No matter how wonderful our kids are, there are always going to be things that they do that we don’t want them to do. As parents we are responsible for setting consequences for these things.
Whether we have teens or toddlers, the type of consequences have a big impact on whether or not that behavior will happen again. I prefer to think of it as setting consequences instead of punishing our kids because the goal should be to teach not punish. (Which is hard to remember when your daughter is rubbing powdered jello into your tan carpet!)
4 Points for setting Consequences
- Make them natural consequences if possible – We are all familiar with natural consequences in our lives. If we jump off roof, we are going to be really hurt. If we eat too much cake, we are going to have a stomach ache. No one gives us those consequences, they just happen naturally.When we are setting consequences for our kids, the more they seem natural, the more our kids will understand that their behavior caused the consequence.An example of natural consequences is “You threw a tantrum for too long, and now there is no time to go to the zoo. ” In this example, the parent is not deciding not to go to the zoo because of the behavior, the child made going to the zoo impossible.
- Make sure they are easy to understand – Simple consequences like -” If you hit your sister you have to go to your room” are easy for kids to understand. But more complex consequences like “If you hit your sister, you have to go to your room for 5 minutes if you are sorry and you know what you did was wrong but you have to stay longer in your room if you don’t apologize,” are much harder to understand.Some examples of simple consequences are:
If you stay out past curfew, you can’t go out with friends for two weeks.
If your room is dirty, you can’t play outside with your friends.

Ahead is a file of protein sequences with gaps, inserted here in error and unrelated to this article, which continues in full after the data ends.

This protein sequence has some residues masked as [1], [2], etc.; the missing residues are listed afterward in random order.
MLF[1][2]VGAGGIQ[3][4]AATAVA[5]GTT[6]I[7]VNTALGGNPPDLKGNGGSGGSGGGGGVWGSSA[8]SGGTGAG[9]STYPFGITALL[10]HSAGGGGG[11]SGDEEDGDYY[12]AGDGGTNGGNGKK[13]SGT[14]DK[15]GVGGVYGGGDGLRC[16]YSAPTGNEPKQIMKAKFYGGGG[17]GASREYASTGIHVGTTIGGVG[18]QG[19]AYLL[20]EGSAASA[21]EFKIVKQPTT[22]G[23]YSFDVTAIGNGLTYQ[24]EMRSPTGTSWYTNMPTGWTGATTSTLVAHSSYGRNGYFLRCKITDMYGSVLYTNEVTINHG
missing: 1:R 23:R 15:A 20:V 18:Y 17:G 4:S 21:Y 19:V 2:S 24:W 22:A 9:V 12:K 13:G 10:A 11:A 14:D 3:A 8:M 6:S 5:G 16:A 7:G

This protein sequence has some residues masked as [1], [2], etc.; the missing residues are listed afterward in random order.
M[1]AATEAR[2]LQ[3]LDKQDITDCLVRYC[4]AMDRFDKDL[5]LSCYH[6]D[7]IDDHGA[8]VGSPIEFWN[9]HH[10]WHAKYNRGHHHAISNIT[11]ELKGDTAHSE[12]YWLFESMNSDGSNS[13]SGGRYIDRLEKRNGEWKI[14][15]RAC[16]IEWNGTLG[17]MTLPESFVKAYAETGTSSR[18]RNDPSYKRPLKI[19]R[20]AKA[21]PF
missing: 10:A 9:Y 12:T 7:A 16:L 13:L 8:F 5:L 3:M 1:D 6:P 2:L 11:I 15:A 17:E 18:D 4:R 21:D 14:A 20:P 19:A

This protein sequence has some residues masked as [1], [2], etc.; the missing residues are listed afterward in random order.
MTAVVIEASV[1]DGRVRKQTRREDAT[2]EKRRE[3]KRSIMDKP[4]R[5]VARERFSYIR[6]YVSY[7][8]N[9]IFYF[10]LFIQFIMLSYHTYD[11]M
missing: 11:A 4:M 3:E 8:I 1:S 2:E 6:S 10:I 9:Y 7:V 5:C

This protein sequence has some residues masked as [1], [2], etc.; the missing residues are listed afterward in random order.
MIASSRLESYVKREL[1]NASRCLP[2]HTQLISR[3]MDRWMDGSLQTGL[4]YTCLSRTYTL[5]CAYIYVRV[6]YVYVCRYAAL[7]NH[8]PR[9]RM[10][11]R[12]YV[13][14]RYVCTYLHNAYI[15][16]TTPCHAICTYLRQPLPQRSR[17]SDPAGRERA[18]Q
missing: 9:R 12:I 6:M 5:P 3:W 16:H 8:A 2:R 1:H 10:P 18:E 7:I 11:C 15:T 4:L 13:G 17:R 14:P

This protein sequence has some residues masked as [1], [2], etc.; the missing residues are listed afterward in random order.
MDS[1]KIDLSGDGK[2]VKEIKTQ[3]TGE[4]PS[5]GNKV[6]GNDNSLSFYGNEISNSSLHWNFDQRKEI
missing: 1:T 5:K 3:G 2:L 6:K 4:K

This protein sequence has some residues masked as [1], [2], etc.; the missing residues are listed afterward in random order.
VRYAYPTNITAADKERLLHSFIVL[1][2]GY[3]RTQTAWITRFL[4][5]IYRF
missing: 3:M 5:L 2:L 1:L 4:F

If you don’t eat your dinner, you don’t get dessert.
- Make sure they are practical – If a child throws a glass and it shatters, it is reasonable to say that consequence is that the child has to clean up the glass (with adult supervision to ensure their safety). It would not be practical to say that the consequence is that they have to glue all of the pieces back together.I is important to make sure that the consequence is something our kids are able to do so that we can enforce it which leads to the final point:
- Make sure it is enforceable – It is important that your kids respect you and have boundaries they can trust. So the consequences you set have to be ones that you can follow through on. Don’t tell them they can’t leave the house until their room is clean if there is a family commitment in 20 minutes that they have to attend for example. And if the consequence for sneaking cookies is that they can’t have dessert at dinner, make sure that you remember to follow through.
It takes a lot of effort as parents to make sure that the consequences we set are going to be teaching opportunities for our kids but it is worth it in the long run. Having a very strictly enforced curfew for example has eliminated a lot of problems because my social kids don’t want to lose time with their friends.